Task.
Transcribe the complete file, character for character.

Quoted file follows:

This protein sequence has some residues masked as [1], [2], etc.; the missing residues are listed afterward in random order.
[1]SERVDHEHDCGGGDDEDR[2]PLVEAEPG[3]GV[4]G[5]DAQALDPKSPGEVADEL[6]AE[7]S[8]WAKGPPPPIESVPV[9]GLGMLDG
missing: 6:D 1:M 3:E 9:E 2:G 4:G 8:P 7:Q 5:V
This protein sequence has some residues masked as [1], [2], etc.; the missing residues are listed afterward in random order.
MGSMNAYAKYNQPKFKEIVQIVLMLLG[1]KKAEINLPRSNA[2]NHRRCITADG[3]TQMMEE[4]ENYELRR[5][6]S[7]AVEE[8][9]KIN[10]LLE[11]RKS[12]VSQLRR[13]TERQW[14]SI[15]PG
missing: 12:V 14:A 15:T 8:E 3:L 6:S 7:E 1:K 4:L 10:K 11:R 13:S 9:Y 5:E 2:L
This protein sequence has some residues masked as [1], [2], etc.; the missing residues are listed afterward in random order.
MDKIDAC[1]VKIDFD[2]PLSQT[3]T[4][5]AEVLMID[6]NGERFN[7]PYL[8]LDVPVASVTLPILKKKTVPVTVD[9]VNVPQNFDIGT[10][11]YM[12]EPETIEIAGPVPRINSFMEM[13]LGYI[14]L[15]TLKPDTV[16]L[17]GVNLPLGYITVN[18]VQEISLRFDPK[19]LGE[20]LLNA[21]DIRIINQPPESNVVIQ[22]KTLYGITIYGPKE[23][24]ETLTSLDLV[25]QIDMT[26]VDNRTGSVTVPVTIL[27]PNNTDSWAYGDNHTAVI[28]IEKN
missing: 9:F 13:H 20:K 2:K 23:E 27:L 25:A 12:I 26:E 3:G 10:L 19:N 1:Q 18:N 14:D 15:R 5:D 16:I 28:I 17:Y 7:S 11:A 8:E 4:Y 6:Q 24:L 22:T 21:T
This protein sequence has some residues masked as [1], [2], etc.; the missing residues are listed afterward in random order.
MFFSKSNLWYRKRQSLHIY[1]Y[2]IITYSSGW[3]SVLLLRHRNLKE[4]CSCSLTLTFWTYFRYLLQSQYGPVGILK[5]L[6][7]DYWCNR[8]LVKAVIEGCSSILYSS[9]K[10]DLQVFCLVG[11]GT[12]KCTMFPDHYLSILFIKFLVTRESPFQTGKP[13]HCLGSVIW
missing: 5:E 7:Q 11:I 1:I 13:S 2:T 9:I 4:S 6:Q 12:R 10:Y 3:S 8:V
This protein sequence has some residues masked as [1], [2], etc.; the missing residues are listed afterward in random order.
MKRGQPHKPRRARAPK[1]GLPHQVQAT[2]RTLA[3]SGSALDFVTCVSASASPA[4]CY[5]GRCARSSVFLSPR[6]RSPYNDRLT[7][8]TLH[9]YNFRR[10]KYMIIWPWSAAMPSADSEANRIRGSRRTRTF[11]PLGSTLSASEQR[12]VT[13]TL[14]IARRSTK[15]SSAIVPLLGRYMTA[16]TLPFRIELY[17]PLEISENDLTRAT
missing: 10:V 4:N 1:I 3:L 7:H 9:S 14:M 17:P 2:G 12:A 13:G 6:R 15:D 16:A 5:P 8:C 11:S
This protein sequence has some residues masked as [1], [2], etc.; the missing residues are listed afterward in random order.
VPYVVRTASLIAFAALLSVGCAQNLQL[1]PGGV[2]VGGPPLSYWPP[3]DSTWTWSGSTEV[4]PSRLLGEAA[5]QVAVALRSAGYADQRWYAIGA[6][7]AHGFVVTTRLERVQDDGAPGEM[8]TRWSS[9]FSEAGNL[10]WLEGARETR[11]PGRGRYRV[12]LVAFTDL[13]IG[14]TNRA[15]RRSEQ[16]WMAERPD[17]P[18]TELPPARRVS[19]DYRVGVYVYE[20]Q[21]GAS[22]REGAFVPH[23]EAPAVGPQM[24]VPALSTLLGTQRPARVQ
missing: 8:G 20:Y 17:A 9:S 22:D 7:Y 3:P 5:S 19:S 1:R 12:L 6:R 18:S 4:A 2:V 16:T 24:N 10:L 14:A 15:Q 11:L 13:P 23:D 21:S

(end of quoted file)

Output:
This protein sequence has some residues masked as [1], [2], etc.; the missing residues are listed afterward in random order.
[1]SERVDHEHDCGGGDDEDR[2]PLVEAEPG[3]GV[4]G[5]DAQALDPKSPGEVADEL[6]AE[7]S[8]WAKGPPPPIESVPV[9]GLGMLDG
missing: 6:D 1:M 3:E 9:E 2:G 4:G 8:P 7:Q 5:V
This protein sequence has some residues masked as [1], [2], etc.; the missing residues are listed afterward in random order.
MGSMNAYAKYNQPKFKEIVQIVLMLLG[1]KKAEINLPRSNA[2]NHRRCITADG[3]TQMMEE[4]ENYELRR[5][6]S[7]AVEE[8][9]KIN[10]LLE[11]RKS[12]VSQLRR[13]TERQW[14]SI[15]PG
missing: 12:V 14:A 15:T 8:E 3:L 6:S 7:E 1:K 4:L 10:K 11:R 13:S 9:Y 5:E 2:L
This protein sequence has some residues masked as [1], [2], etc.; the missing residues are listed afterward in random order.
MDKIDAC[1]VKIDFD[2]PLSQT[3]T[4][5]AEVLMID[6]NGERFN[7]PYL[8]LDVPVASVTLPILKKKTVPVTVD[9]VNVPQNFDIGT[10][11]YM[12]EPETIEIAGPVPRINSFMEM[13]LGYI[14]L[15]TLKPDTV[16]L[17]GVNLPLGYITVN[18]VQEISLRFDPK[19]LGE[20]LLNA[21]DIRIINQPPESNVVIQ[22]KTLYGITIYGPKE[23][24]ETLTSLDLV[25]QIDMT[26]VDNRTGSVTVPVTIL[27]PNNTDSWAYGDNHTAVI[28]IEKN
missing: 9:F 13:H 20:K 2:K 23:E 27:L 25:A 12:I 26:E 3:G 10:L 19:N 1:Q 18:N 14:D 15:R 5:D 16:I 28:I 17:Y 7:S 11:A 8:E 4:Y 6:Q 24:L 22:T 21:T
This protein sequence has some residues masked as [1], [2], etc.; the missing residues are listed afterward in random order.
MFFSKSNLWYRKRQSLHIY[1]Y[2]IITYSSGW[3]SVLLLRHRNLKE[4]CSCSLTLTFWTYFRYLLQSQYGPVGILK[5]L[6][7]DYWCNR[8]LVKAVIEGCSSILYSS[9]K[10]DLQVFCLVG[11]GT[12]KCTMFPDHYLSILFIKFLVTRESPFQTGKP[13]HCLGSVIW
missing: 5:E 7:Q 11:I 1:I 13:S 2:T 9:I 4:S 6:Q 12:R 10:Y 3:S 8:V
This protein sequence has some residues masked as [1], [2], etc.; the missing residues are listed afterward in random order.
MKRGQPHKPRRARAPK[1]GLPHQVQAT[2]RTLA[3]SGSALDFVTCVSASASPA[4]CY[5]GRCARSSVFLSPR[6]RSPYNDRLT[7][8]TLH[9]YNFRR[10]KYMIIWPWSAAMPSADSEANRIRGSRRTRTF[11]PLGSTLSASEQR[12]VT[13]TL[14]IARRSTK[15]SSAIVPLLGRYMTA[16]TLPFRIELY[17]PLEISENDLTRAT
missing: 10:V 4:N 1:I 3:L 7:H 9:S 14:M 17:P 2:G 12:A 13:G 6:R 15:D 16:A 5:P 8:C 11:S
This protein sequence has some residues masked as [1], [2], etc.; the missing residues are listed afterward in random order.
VPYVVRTASLIAFAALLSVGCAQNLQL[1]PGGV[2]VGGPPLSYWPP[3]DSTWTWSGSTEV[4]PSRLLGEAA[5]QVAVALRSAGYADQRWYAIGA[6][7]AHGFVVTTRLERVQDDGAPGEM[8]TRWSS[9]FSEAGNL[10]WLEGARETR[11]PGRGRYRV[12]LVAFTDL[13]IG[14]TNRA[15]RRSEQ[16]WMAERPD[17]P[18]TELPPARRVS[19]DYRVGVYVYE[20]Q[21]GAS[22]REGAFVPH[23]EAPAVGPQM[24]VPALSTLLGTQRPARVQ
missing: 8:G 20:Y 17:A 9:S 22:D 7:Y 3:P 5:S 19:S 1:R 12:L 6:R 18:S 4:A 2:V 16:T 24:N 10:L 14:A 15:Q 11:L 13:P 23:D 21:S